by A.D. Trimble
My parents first introduced me to yoga. They were both raised in conservative, United Church middle class Toronto but in an act of sheer defiance at the time, my father one day announced that the family was moving from Moore Park to … Agincourt. Wherever that was. Somewhere not in Toronto. And in short order, we were living in an old red brick farmhouse with hay fields for neighbours. My mother accepted the rural setting with her usual grace but both my parents felt that a religious upbringing was still important. The pull of the United Church seemed to have waned and after trying a few months at the Unitarian Church in Toronto, we ended up at the Society of Friends also known as the Quaker church on Lowther Avenue in Toronto. After a few years of Sunday School, as I entered my teens, I was introduced to the Sunday Meeting of Friends – the grown-up Sunday School – and my first experience of meditation. For the Quaker, there is a belief that god is within all of us, and when we are silent, God can communicate with us. So I sat. For one hour. One long hour. Without talking or moving (much). Waiting for God to come. At 15 years old.
That didn’t last long. I still remember one day telling my parents that I would no longer be going to meeting. I think I said I had homework to do. But by 16 years old, I stopped going to the church. Forever I thought. It didn’t turn out that way.
My next stop in life was the University of Guelph. In grade 13 when I was trying to figure out what I wanted to do after high school, my sister introduced me to a friend of hers who was studying landscape architecture. He raved about the course and especially the elective courses which included skiing!!! That sold me. I didn’t even know what landscape architecture was, but I knew I loved skiing. I applied, and against heavy odds, I got in.
Ths class of B.L.A. ‘74 turned out to be a very special group of 15 people. We were encouraged to be creative, and we were. Also very close – working long hours in a common studio, many all nighters. But also playing and travelling together when time allowed. The “father” of the class, and spiritual mentor was Larry. He already had a couple of degrees and several years of work experience, unlike many of us right out of high school. One day in 3rd year, Larry announced that anyone who wanted to experience LSD was invited to his farmhouse for an upcoming weekend. Larry provided the food, the bedding, incense, music and books for everyone. He emphasized that this was a spiritual awakening. And to come with the right attitude. We did and it was. One of the books Larry passed around was “Be Here Now” by Ram Dass. I think I read the whole book that weekend. And bought my own copy the next week. In the back of the book was a tear out coupon to receive information about more upcoming events sponsored by the Lama Foundation, in New Mexico. I mailed that off and waited.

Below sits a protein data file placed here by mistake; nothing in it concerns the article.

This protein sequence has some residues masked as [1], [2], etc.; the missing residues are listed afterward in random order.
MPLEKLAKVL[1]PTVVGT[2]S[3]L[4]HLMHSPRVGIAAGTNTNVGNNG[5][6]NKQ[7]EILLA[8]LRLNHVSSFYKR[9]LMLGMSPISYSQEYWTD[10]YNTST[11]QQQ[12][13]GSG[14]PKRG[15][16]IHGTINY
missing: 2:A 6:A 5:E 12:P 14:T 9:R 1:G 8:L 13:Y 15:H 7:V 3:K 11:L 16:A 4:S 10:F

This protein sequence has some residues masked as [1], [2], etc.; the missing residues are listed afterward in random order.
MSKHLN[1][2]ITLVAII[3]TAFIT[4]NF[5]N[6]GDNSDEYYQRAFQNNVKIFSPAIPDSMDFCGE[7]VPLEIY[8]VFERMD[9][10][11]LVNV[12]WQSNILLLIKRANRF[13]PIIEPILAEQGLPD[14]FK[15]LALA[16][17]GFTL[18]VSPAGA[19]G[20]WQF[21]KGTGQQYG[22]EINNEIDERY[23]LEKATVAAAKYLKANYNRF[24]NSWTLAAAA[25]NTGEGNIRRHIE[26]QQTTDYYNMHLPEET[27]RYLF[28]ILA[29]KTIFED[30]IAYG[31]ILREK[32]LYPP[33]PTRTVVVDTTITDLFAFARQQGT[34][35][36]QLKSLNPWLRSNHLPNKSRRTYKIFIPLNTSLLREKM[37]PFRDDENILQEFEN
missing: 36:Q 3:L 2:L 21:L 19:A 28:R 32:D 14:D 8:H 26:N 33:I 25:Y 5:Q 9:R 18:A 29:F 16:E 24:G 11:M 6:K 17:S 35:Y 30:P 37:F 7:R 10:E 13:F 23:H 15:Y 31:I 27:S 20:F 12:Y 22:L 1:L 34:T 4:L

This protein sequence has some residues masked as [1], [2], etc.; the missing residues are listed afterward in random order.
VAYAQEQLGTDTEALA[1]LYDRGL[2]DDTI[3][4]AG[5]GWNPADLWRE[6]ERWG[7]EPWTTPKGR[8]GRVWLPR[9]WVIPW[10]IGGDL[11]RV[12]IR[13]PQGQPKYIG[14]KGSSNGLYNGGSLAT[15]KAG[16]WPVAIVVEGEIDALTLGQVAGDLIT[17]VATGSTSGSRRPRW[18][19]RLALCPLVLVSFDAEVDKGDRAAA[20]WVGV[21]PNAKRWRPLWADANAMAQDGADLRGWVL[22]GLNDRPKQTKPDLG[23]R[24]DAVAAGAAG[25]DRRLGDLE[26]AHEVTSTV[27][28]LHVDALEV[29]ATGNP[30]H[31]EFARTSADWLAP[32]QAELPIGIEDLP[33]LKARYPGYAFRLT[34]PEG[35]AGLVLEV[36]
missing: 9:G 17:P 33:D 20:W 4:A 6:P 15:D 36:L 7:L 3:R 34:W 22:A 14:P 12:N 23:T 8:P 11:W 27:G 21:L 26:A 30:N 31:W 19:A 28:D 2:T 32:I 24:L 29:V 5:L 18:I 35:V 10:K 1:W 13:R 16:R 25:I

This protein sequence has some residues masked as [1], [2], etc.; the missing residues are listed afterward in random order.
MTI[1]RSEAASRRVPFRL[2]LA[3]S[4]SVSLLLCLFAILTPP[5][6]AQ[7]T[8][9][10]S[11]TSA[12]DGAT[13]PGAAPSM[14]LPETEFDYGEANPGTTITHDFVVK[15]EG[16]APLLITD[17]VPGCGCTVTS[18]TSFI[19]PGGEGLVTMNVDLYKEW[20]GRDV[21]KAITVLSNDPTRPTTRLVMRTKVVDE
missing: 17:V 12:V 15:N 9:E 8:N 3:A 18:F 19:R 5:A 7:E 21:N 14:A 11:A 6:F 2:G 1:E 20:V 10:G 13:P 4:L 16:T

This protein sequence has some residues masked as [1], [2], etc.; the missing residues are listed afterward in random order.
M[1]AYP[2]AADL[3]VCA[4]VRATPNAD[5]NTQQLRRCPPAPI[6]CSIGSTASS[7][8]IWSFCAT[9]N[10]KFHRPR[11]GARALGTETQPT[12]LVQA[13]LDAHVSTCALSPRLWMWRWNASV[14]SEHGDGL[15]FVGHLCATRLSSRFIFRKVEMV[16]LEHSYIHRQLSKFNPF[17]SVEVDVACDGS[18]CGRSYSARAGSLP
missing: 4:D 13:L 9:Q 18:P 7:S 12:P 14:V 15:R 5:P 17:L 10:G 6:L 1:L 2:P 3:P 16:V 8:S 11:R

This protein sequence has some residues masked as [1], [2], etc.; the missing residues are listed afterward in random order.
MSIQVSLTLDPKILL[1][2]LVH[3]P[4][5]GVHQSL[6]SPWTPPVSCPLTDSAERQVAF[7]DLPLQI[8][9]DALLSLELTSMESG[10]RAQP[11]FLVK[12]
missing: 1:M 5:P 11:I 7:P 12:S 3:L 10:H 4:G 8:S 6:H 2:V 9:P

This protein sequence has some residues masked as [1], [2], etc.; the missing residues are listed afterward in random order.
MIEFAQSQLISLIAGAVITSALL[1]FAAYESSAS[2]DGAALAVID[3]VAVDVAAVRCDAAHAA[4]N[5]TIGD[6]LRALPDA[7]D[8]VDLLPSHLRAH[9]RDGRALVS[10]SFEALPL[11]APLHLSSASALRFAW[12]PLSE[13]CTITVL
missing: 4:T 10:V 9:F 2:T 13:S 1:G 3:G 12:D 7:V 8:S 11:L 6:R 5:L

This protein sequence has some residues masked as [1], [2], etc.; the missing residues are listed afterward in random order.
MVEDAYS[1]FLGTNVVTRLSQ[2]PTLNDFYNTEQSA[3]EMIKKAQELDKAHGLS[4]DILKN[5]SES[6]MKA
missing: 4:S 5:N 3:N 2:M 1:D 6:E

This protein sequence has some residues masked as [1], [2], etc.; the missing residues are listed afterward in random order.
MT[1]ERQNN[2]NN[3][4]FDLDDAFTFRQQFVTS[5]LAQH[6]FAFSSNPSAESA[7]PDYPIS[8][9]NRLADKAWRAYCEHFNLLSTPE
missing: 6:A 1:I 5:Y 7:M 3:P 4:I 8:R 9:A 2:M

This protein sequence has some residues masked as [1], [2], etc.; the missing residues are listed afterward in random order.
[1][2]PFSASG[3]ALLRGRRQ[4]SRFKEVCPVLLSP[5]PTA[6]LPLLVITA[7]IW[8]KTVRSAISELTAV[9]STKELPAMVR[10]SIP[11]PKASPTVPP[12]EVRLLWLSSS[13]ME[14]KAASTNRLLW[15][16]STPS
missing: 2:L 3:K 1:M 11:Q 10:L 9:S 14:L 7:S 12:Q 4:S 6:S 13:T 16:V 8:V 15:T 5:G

The landscape architecture building at U. Of G. had been an old seed storage building for the agricultural college. At the back of the building, the odd classroom was rented to off campus classes and clubs. In one rental class the room was filled with people lying on the floor, in the oddest positions. A long haired man sat at the front, apparently coaching the people into these contortions. After sticking my head in the door a couple of times and getting a positive greeting, I talked a friend into joining the group and we experienced our first yoga classes. And the teacher taught more than just asanas. A bit of philosophy, a few chants and mantras.